Dr. Stephen Mandell remembers a particular scene that took place outside the window of his office at Mary Washington Hospital as the world was shutting down to contain the spread of the COVID-19 pandemic in the spring of 2020.
Just in front of the hospital, a pickup truck pulled up, and a little girl and her father got out. The father placed a call on his phone. He and his daughter looked up to a hospital window and began waving.
“They were waving to their loved one,” Dr. Mandell remembers. “That was such an enduring image to me of how this isolating pandemic has challenged everybody in so many ways, but also how we have seen so many people step up and show such compassion.”
Dr. Mandell is Senior Medical Director for Mary Washington Healthcare. He has worked throughout the pandemic to help the nonprofit community healthcare system make the most of limited supplies, ever-changing guidance, emerging treatments, and other unforeseen challenges the crisis has thrown at healthcare organizations.
He said his thoughts have frequently taken him to 1 Corinthians 15:10 during the pandemic, as he has prayed with other physicians in his office, prayed for guidance, and looked to the Lord for wisdom in dealing with unprecedented situations.
In the verse, Paul declares that his accomplishments as an apostle are not a product of his own doing, but of God’s grace being poured upon him. Dr. Mandell feels similarly that God’s grace has led him through this and other challenges in his life.
“From that grace you are thrown into the fire, but it’s not you who stays in that fire doing the work yourself; it’s His grace being poured over you day in and day out and granting you the wisdom to be able to figure it out,” he said.
As a board member and father of three children who have graduated from Fredericksburg Christian School—Elizabeth (’02), Chris (’05) and Tabitha (’07)—Dr. Mandell also helped counsel the school as it committed to return to in-person education safely in the fall of 2020.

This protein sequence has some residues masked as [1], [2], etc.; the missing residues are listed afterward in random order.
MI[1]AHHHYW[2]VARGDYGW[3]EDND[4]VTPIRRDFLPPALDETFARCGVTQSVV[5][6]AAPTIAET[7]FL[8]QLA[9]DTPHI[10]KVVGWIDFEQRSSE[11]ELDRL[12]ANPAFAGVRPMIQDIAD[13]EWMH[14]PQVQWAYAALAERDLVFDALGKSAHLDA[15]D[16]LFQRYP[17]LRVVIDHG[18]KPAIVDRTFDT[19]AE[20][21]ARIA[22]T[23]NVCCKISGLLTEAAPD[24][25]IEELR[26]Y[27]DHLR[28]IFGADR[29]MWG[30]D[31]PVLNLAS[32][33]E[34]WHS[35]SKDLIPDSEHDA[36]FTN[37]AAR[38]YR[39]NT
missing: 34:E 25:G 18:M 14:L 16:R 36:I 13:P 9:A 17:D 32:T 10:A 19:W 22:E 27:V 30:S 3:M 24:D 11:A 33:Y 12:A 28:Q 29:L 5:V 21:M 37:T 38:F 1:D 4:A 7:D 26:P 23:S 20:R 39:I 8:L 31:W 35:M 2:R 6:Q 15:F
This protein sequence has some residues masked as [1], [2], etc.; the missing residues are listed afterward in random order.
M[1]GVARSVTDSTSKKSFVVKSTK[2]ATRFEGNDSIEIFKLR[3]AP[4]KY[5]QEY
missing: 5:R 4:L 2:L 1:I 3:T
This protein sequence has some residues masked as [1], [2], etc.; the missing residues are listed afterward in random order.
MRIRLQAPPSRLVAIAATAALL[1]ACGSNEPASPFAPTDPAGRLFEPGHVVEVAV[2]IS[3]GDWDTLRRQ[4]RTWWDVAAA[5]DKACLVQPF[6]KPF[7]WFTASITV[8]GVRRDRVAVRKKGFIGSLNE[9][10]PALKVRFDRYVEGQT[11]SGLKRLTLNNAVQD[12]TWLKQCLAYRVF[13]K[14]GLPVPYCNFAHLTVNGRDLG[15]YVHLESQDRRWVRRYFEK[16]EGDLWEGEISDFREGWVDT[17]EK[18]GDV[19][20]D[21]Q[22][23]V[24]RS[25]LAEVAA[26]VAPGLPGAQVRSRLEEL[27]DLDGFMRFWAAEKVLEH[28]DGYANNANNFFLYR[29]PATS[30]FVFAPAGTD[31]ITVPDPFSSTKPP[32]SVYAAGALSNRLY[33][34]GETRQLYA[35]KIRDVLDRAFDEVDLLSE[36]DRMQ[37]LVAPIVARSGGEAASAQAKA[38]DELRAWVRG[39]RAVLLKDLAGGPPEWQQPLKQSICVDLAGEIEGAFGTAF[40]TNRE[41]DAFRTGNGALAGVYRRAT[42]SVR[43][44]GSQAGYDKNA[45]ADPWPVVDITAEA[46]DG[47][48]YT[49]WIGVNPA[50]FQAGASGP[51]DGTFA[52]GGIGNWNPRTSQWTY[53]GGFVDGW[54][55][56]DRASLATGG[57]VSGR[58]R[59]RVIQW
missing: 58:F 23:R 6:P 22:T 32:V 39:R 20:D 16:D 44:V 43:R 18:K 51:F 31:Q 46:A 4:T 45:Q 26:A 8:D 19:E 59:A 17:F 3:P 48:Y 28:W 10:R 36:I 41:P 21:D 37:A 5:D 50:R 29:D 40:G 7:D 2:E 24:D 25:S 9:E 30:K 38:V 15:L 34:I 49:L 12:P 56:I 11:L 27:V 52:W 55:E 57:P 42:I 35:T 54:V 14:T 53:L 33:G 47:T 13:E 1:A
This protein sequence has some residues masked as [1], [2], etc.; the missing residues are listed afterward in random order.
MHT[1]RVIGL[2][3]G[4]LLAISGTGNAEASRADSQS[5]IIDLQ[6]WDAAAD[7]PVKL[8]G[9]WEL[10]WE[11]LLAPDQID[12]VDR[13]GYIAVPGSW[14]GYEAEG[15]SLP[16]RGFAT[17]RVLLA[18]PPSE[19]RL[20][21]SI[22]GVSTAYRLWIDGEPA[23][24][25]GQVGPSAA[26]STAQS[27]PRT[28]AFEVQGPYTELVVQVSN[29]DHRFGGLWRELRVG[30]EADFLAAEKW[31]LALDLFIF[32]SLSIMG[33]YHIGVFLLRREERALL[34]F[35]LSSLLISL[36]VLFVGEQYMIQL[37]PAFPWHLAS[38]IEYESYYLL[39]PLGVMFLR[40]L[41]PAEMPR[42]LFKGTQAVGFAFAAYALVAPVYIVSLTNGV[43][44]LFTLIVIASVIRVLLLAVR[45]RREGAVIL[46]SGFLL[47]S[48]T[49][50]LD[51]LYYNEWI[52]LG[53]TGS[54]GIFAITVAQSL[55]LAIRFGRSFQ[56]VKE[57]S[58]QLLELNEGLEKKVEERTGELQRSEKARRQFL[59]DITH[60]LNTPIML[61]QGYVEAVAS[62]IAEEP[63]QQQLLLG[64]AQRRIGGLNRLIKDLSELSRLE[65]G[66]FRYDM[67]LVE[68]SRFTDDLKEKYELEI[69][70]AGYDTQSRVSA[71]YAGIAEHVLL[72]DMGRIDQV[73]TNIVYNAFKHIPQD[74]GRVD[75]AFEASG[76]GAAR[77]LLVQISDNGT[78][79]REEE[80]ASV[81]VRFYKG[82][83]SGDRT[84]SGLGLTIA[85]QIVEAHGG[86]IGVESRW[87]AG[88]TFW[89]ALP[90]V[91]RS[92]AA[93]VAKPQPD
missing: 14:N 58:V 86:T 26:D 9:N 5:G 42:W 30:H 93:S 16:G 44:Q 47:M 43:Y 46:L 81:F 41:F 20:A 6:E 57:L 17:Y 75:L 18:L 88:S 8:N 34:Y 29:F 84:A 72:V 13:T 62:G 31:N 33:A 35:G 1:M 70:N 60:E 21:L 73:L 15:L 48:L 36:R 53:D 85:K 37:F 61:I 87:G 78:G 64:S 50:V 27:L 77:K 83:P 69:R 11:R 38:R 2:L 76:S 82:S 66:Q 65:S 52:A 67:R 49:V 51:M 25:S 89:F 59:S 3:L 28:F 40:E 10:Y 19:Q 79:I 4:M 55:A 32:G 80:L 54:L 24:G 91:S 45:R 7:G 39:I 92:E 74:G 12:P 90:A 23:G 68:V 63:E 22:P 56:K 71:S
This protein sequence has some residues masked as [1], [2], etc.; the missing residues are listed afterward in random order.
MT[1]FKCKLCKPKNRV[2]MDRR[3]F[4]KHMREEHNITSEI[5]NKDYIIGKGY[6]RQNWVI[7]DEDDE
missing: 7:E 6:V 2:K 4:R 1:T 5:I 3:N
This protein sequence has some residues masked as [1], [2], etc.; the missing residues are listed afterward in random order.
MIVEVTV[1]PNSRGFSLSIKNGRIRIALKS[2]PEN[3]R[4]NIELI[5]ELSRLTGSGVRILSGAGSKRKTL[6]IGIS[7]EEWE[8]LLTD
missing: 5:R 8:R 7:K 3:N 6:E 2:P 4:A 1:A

For schools, for healthcare workers, and for individuals, Dr. Mandell has a simple observation about what people are being called to do in response to the pandemic.
“The principles to get through this pandemic are really biblical principles,” he says. “That is, it’s not all about me. Consider others more important than yourself.”
For FCS, Dr. Mandell said he advised Superintendent Rick Yost to set solid protocols and be strict about enforcing the rules.
“This was important not only because it was the right thing to do, but also because everybody was watching. We were one of only two schools in the region going back,” Dr. Mandell said. “This was a testimony. They did a great job in putting that together and being able to stay in school.”
Dr. Mandell joined the Fredericksburg area community more than 35 years ago, when he was fresh out of residency in Richmond and newly married to his wife, Ellen.
He completed his undergraduate and medical education at the University of Kentucky, and some of his schooling was supported by a scholarship to support work in underserved areas.
When looking for a place to settle, he said, he and Ellen prayed for direction.
“We said, ‘Lord where can we know you the best?’” he remembers.
That ended up being the rural town of Bowling Green in Caroline County, where Dr. Mandell practiced as a physician until he joined Mary Washington Healthcare nearly a decade ago.